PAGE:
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Industry orgs advise governments on live’s reopening

Industry associations around the world are playing an important part in the development of safe and business-friendly reopening plans for live

By IQ on 28 May 2020

Music: Not Impossible is working towards a more inclusive live entertainment experience

As many countries around the world begin to emerge slowly from lockdown, industry organisations are being counted on to instruct governments on how best to facilitate the reopening of the live events sector.

Live industry organisations played a key role in lobbying governments at the start of the coronavirus crisis, making clear what financial aid and support measures were needed to ensure the safeguarding of the business.

Now, many governments are turning to associations and asking for advice on how to get the industry back up and running.

In Canada, the government has asked the Canadian Live Music Association (CLMA) for advice on how to distribute the CA$20 million (€13.2m) it has earmarked for the sector.

CLMA’s Saving Canadian Live Music document suggests what should form the focus of support measures in the immediate, short, medium and long term.

The association identifies “retaining staff” and “preventing the loss of venues” as the most pressing issues currently facing the industry, with more general financial aid needed in the short term to mitigate the “devastating impact” of complete revenue losses.

CMLA indicates that support will be essential in the medium and long term to cover diminished revenues caused by increased costs upon reopening, a lack of consumer confidence and widespread economic fallout.

Many governments around the world are turning to associations and asking for advice on how to get the industry back up and running

To implement this support, the CMLA suggests the government identify funds that could be redirected to protect the live sector for a sustained period of time, as well as developing a dedicated Canadian live music fund to ensure protection for the future.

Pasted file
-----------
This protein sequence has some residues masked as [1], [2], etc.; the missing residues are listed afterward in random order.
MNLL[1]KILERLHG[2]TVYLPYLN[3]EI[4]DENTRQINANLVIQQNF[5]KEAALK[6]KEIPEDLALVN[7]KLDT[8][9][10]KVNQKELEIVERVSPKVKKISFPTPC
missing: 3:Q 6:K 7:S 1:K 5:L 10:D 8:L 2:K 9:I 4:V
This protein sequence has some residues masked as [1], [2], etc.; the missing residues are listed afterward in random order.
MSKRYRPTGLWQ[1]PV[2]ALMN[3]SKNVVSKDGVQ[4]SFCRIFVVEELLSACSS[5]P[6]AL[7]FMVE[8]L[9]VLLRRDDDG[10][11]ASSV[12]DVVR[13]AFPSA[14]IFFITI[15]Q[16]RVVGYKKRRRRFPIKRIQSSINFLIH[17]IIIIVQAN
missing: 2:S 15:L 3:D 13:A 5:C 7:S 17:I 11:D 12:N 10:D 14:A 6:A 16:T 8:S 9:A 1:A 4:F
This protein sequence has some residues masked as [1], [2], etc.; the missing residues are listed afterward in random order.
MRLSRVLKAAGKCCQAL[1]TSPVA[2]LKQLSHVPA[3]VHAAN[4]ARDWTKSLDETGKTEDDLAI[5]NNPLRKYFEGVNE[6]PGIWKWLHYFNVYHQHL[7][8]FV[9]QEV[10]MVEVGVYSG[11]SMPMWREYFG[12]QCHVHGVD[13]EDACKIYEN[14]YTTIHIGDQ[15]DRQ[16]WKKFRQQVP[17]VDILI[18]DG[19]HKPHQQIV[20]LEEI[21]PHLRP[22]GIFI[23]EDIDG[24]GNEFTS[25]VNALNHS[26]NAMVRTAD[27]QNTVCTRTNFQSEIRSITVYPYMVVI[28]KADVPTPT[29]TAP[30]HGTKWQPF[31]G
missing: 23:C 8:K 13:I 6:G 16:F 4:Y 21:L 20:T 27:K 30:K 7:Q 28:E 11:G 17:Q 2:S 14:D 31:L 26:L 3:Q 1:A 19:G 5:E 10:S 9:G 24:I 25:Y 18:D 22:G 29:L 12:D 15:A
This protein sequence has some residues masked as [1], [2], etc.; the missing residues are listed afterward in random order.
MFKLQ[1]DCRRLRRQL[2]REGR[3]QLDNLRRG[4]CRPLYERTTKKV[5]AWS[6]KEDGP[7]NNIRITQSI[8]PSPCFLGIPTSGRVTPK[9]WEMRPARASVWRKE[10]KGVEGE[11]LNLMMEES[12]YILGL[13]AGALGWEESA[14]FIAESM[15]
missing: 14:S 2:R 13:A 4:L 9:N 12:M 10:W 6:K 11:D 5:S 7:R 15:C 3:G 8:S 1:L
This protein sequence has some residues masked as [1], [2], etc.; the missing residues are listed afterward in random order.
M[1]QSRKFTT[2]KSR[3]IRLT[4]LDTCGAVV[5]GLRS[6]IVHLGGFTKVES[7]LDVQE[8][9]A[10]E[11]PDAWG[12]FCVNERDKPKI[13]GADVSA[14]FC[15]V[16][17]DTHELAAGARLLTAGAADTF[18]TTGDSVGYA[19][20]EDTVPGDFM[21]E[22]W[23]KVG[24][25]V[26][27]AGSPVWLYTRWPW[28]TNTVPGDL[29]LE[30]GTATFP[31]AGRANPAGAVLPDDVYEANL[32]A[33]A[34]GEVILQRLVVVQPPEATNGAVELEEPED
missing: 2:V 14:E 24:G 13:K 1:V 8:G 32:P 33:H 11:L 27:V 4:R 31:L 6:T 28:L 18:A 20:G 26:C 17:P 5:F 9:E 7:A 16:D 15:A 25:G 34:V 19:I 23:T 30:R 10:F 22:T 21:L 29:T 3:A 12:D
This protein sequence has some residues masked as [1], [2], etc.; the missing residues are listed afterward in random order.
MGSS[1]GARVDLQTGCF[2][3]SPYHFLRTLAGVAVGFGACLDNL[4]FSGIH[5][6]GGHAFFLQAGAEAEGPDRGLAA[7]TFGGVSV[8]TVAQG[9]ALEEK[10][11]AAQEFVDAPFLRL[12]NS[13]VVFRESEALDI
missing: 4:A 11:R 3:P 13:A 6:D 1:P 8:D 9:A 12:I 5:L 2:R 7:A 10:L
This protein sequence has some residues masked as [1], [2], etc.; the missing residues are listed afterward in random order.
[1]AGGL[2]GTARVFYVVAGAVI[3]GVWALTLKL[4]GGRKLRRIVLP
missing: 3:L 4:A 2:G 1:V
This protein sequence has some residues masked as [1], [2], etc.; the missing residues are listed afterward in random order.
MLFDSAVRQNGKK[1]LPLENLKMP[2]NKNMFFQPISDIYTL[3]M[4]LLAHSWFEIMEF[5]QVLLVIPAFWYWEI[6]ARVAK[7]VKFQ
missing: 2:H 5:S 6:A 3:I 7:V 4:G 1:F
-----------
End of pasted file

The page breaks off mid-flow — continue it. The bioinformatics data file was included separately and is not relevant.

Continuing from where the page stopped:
In France, music industry trade union, the Syndicat des Musiques Actuelles (SMA), has developed proposals for a recovery plan in favour of the French music sector.

The SMA’s proposals include financial support for independent festivals and promoters, regulation on refunds – allowing organisers to offer the option of making a donation or keeping tickets for next year, as well as cash refunds –, clear information on when borders will reopen and the continuation of tax deferrals and other aid measures.

The association also stresses the need for a “major financial stimulus package” for the contemporary music sector.

“As the President has pointed out, cultural sectors such as tourism and events will undoubtedly be the most affected by this crisis,” reads the SMA document. “So we expect massive financial support to be dedicated there.”

The SMA is currently working on a further report detailing the economic impact of Covid-19 on its members, in order to quantify the losses and find the appropriate support measures.

“Cultural sectors such as tourism and events will undoubtedly be the most affected by this crisis, so we expect massive financial support to be dedicated there”

Another industry association to put forward reopening recommendations to the government is the UK’s Events Industry Forum (EIF), which comprises 26 trade and representative organisations from across the outdoor events sector.

In its Making Outdoor Event Gatherings Happen Again guide, EIF identifies events that could go ahead with the suitable risk assessment, hygiene facilities, personal protective equipment (PPE) and access and egress systems, such as public spectacles and displays, including “music in the park-type events”, exhibition-style outdoor events.

Festivals and major outdoor concerts, however, are “unlikely” to restart while social distancing continues, says the EIF, noting that capacity reductions are not feasible for the majority of events.

For these events, in particular, a clear timeline for relaxing lockdown restrictions and guidance on any ongoing measures are essential.

“For organisers to begin investing in events for 2021, they need to have assurances now that it will be feasible to operate by then,” warns the EIF.

The EIF is currently working on an additional protocol document detailing what measures must be implemented by those hoping to restart events.

A UK events and entertainment working group is meeting today (28 May) to develop guidance for the reopening of the sector and advise government on how best the industry can get back to business.

Please let us know what your association is doing to aid live’s reopening, by emailing info@iq-mag.net

 


This article forms part of IQ’s Covid-19 resource centre – a knowledge hub of essential guidance and updating resources for uncertain times. 

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